Nothing’s better on a Saturday night than sitting around a campfire, basking in its warmth and light, listening to it crackle and pop, taking turns feeding the flames. On one such night, past the time of wieners and marshmallows roasting on sticks, into the time where talk and laughter intermingle, conversation was flowing easily around the fire. In the far background a cow’s unearthly bellow. Nearer, the howl of coyotes. The conversation carried on. The coyotes called again, unusually close, seemingly from our neighbors yard. We usually hear their song up in the hills.
Conversation stopped as I asked, “Did you hear that?” Near at hand but indistinct I half-heard, half-sensed movement. I grabbed up my cellphone and shone the light out in to the night. Nothing. Then, a sound between the fire pit and the house, maybe 40 feet from where I sat, a low growl. A rustling in the goldenrod to the southwest, sounds of movement in the northeast. We were being flanked.
The marshmallow stick was in my right hand then and the light was back out in my left. I shone it into the trees. At first nothing. I patterned the light from left to right and back again. Then eyes. Golden eyes turned towards me. They didn’t move or waver, just stared, as I stared back. “Do you see them?” I asked my companions. They were behind me, eyes straining to see what my dim light had revealed. “No, wait…yes,” came the reply. Twin golden orbs turned away but my light caught another pair several feet in front of the first. These seemed to glare at me from a low limb as my mind tried to puzzle out what they were. The coyotes were howling nearby, but they usually avoid people and we weren’t being quiet…we get fox on the hill often, and deer come through the goldenrod regularly…but there are also bear…and what about the mountain lion our neighbors reported to come down from the far hillside? The eyes turned away and the standoff ended. What had been staring back at me from those bright, golden orbs?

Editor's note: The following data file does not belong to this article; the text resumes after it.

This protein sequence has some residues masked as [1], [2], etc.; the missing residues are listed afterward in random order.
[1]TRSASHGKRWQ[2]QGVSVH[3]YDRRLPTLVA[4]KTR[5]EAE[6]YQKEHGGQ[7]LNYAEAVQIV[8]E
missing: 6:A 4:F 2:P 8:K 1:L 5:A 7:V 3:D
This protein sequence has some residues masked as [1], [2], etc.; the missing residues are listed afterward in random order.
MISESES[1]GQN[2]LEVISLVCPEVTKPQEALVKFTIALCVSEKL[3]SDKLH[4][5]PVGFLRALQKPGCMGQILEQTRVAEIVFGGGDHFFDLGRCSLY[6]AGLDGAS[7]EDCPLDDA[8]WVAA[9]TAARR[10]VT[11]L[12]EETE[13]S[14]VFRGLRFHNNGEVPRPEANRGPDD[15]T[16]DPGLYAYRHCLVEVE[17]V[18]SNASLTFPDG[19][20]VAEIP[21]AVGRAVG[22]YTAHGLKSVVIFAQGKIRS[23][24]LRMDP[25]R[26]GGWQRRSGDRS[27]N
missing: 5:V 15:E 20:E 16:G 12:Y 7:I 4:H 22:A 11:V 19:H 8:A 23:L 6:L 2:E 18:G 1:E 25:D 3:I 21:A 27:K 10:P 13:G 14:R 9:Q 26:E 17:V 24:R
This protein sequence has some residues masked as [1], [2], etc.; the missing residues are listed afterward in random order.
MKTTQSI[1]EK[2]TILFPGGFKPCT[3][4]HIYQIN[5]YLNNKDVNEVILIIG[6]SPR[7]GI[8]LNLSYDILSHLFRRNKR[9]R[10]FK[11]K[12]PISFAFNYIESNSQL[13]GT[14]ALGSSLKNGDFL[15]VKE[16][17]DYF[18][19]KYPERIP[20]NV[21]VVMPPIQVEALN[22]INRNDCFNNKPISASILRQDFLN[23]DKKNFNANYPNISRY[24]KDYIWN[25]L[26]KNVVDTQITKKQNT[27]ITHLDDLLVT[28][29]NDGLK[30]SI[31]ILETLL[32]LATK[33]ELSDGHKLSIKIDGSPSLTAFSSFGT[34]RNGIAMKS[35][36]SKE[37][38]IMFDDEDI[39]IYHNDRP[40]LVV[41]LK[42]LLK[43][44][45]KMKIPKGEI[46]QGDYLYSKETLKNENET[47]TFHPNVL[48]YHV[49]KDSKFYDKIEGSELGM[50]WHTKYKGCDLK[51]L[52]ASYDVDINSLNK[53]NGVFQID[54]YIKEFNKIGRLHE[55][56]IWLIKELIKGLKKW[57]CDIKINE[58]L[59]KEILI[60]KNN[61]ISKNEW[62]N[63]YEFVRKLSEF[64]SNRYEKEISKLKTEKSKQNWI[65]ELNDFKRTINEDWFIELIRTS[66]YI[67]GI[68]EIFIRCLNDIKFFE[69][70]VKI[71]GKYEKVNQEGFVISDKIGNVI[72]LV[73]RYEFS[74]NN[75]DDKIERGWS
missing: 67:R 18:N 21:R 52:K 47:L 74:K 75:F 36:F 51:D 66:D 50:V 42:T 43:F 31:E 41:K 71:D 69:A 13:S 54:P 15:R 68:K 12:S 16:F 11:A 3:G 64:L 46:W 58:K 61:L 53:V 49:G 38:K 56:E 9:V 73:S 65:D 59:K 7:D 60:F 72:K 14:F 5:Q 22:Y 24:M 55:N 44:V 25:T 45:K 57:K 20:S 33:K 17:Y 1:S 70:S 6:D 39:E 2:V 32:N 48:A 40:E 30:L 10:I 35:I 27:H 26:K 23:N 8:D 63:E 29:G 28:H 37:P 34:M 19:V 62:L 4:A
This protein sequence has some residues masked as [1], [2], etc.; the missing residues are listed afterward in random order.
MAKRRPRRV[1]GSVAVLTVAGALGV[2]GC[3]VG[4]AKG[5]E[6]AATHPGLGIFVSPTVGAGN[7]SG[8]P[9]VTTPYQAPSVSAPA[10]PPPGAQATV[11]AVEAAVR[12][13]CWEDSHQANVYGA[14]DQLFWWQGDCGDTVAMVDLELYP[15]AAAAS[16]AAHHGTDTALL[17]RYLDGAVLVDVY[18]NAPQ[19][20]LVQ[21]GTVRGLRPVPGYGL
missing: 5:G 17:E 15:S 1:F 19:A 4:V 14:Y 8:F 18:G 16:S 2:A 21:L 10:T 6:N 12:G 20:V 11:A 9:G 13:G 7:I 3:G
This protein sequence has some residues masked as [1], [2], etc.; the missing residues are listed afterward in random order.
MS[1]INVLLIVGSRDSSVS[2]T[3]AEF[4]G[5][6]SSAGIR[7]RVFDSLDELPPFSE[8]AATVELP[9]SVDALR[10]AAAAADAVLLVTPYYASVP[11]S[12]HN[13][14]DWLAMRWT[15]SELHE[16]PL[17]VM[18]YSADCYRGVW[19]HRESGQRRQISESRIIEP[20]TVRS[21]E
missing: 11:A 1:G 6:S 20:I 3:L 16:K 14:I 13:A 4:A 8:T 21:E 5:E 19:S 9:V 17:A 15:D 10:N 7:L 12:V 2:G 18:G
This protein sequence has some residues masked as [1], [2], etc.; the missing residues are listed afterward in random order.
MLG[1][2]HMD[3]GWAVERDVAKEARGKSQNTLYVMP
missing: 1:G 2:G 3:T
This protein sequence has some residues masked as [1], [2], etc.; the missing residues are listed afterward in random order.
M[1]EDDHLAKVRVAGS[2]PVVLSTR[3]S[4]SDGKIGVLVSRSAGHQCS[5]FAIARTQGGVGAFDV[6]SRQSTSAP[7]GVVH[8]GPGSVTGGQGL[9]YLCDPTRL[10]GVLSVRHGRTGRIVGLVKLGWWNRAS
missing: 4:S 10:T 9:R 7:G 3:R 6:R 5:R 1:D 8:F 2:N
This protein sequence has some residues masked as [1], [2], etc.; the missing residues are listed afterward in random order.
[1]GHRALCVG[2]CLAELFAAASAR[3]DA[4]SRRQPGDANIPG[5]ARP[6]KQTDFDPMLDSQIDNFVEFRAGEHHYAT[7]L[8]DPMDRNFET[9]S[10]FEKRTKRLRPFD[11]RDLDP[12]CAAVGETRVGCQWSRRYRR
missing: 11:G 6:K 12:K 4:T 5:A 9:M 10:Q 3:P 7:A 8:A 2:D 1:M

The lambent colors of animal eyes aren’t fixed. They vary amongst individuals and also according to angle, type of light used, age, health, diet. From the wide spacing and height (checked after the fact) it could have been coyote, deer, fox, or bear. After listening to bear, deer, fox, coyote, and mountain lion growls, I say coyote.
At the risk of confounding things further, I will give one last bit of potential evidence, which is an interesting story in itself. One morning a few days after our fireside animal encounter, my husband Andrew was accosted by a fox while walking to the car. The fox was hanging out near a bird’s nest and growling at Andrew as if to say, “stay away from my omelet!” It hung around even after he tossed a stone in its direction as a warning shot.
If you have recorded animal sounds and need help with identifying what made them, just let us know! If you can’t identify those nocturnal animals by sound, why not try by track? Thanks for reading and be sure to check out MyWoodlot.com for pertinent content. We think you’ll like our Wildlife Viewing content, which includes websites for recording and sharing wildlife sightings from your woodlot.